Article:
As discussed by Li et al., retroperitoneoscopic adrenalectomy (RPA) is becoming the new “gold standard” for small (<7 cm) benign adrenal tumors in patients with BMI <35 kg/m2. RPA has become increasingly popular due to recent publications that show favorable perioperative outcomes compared to the transabdominal laparoscopic approach (TLA) (1). Although RPA requires a different cognitive orientation to relevant anatomical structures, multiple studies have shown that through proctoring by an expert the learning curve is short (2-4). The learning curve seems comparable and maybe even shorter than the learning curve of TLA, although a strict comparison cannot be made due to the previous laparoscopic experience all surgeons already had in TLA (5,6). TLA has already proven to be safely imbedded in the training of surgical residents (7). Recently, a systematic review and network meta-analysis was performed by Heger et al. comparing different approaches of adrenal surgery, including open, laparoscopic, retroperitoneoscopic and robotic (8). The results regarding length of hospital stay, operating time, complications and blood loss were compared between mostly controlled clinical trials instead of randomized controlled trials. In this review it is shown that RPA is superior in operating time and length of hospital stay compared to TLA. Furthermore, with the robotic technique a shorter hospital stay was seen compared to the TLA. When examining the robotic technique more closely, a recent RCT by Kahramangil et al. comparing the robotic transabdominal approach (RTA) and retroperitoneoscopic approach (RRA) has shown that RRA is superior to RTA regarding operating time (136.3±38.7 versus 154.6±48.4 min; P=0.005) (9). Overall, the length of hospital stay was short (median 1 day).
The study of Cabalag et al. shows an impressive short learning curve of 15 cases for RPA (3). This could be explained by the intensive proctoring in the first cases or the experience and skills of the surgeon. Compared to our study results several factors like patient selection explain the short learning curve. First of all, a higher number of female patients (66%) was reported compared to our study (48%). This supports our view that female patients have a favorable anatomy and less hostile fat around the kidney. Further, the number of pheochromocytoma patients was lower (16% versus 24%, respectively), which may have influenced the duration of surgery. Also, in the first 20 patients of our study, five pheochromocytoma patients were included. The volume of patients operated on was higher (50 patients in 28 months versus 113 patients in 94 months, respectively), which could have resulted in a short learning curve. The length of hospital stay was relatively short (median 1 day) with eight same-day discharges. This reflects patient selection with endocrinologically less complex cases. In the study by Bakkar et al. (2) an even shorter learning curve is shown, possibly a result of a very strict patient selection in the first 14 cases based on tumor size, pathology, left sided surgery, a high percentage of female patients (64%) and no pheochromocytomas.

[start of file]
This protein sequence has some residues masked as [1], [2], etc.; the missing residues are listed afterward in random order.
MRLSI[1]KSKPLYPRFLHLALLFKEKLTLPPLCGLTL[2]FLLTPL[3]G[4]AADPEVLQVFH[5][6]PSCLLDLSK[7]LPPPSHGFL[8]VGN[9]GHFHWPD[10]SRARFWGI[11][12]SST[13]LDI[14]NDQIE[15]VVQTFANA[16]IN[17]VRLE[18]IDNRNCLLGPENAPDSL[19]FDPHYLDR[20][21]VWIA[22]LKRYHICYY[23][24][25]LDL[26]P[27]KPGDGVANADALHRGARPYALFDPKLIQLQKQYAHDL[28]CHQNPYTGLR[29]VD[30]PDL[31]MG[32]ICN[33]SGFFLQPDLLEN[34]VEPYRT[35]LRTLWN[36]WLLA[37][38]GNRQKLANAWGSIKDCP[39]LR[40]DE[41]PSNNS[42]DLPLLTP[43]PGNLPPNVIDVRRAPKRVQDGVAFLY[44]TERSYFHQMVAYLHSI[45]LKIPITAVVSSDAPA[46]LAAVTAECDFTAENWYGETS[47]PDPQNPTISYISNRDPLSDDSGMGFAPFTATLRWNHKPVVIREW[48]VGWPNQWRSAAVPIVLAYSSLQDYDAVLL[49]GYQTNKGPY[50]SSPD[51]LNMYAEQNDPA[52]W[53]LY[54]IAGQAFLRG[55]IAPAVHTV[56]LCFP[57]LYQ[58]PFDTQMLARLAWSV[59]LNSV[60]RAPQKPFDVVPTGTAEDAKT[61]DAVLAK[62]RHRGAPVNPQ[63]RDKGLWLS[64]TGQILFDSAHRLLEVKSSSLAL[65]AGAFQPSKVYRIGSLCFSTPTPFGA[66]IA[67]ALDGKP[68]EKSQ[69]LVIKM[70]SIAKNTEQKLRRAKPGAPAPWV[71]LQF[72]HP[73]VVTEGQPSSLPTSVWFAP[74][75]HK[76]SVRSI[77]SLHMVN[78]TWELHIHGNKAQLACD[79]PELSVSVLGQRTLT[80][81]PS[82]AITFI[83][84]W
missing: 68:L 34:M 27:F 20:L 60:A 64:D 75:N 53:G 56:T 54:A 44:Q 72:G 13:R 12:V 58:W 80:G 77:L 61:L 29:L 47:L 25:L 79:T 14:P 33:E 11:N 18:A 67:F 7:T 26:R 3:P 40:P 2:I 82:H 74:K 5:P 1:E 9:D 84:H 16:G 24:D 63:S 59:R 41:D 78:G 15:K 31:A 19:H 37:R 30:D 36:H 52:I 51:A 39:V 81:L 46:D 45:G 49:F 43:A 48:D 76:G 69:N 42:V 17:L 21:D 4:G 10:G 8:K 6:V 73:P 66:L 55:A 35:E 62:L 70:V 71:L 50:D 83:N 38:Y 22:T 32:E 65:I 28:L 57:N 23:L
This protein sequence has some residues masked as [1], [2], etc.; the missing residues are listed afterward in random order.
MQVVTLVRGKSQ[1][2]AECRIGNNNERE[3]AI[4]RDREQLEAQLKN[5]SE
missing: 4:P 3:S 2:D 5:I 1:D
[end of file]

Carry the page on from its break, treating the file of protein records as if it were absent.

Adequate patient selection is the key to improving the results of adrenal surgery in the near future. TLA or even RTA, which provides better exposure and working space, should be the techniques of choice when dealing with large or malignant tumors to prevent surgical complications and tumor spill. RPA or RRA should be the techniques of choice with small, benign adrenal tumors, due to short operating time and length of hospital stay. Also in bilateral tumors posterior RPA seems superior, since the patients need to be positioned only once. Although robotic surgery provides three-dimensional vision, better instrument control and more magnification, it is still associated with a longer duration of surgery and higher costs compared to conventional laparoscopy. However, due to increasing popularity and availability of robotic surgery this might change in the future. For the very large and malignant tumors there is always a place for open surgery and perhaps for robotics. Since TLA is already embedded in resident training, this could also be the case for RPA when adopting strict proctoring and adequate patient selection.
Finally, upcoming techniques like perioperative fluorescence imaging may have a role in adrenal surgery (10). However, these novelties need further evaluation to determine their influence on perioperative outcome.
In conclusion, RPA is more and more becoming the “gold standard” in adrenal surgery. The article by Li et al. gives an excellent overview of the current literature regarding retroperitoneal adrenalectomy and the associated learning curve. The study of Bakkar et al. shows that strict patient selection can further reduce the learning curve (2). Future research will hopefully focus on optimizing the different surgical techniques for adrenal diseases with an individually chosen approach without compromising patient safety.
Conflicts of Interest: The authors have no conflicts of interest to declare.
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- Heger P, Probst P, Huttner FJ, et al. Evaluation of Open and Minimally Invasive Adrenalectomy: A Systematic Review and Network Meta-analysis. World J Surg 2017;41:2746-57. [Crossref] [PubMed]
- Kahramangil B, Berber E. Comparison of posterior retroperitoneal and transabdominal lateral approaches in robotic adrenalectomy: an analysis of 200 cases. Surg Endosc 2018;32:1984-9. [Crossref] [PubMed]
- Sound S, Okoh AK, Bucak E, et al. Intraoperative tumor localization and tissue distinction during robotic adrenalectomy using indocyanine green fluorescence imaging: a feasibility study. Surg Endosc 2016;30:657-62. [Crossref] [PubMed]
Cite this article as: van Uitert A, Langenhuijsen J. Correspondence article to “Evaluating the learning curve for posterior retroperitoneoscopic adrenalectomy”. Ann Laparosc Endosc Surg 2018;3:20.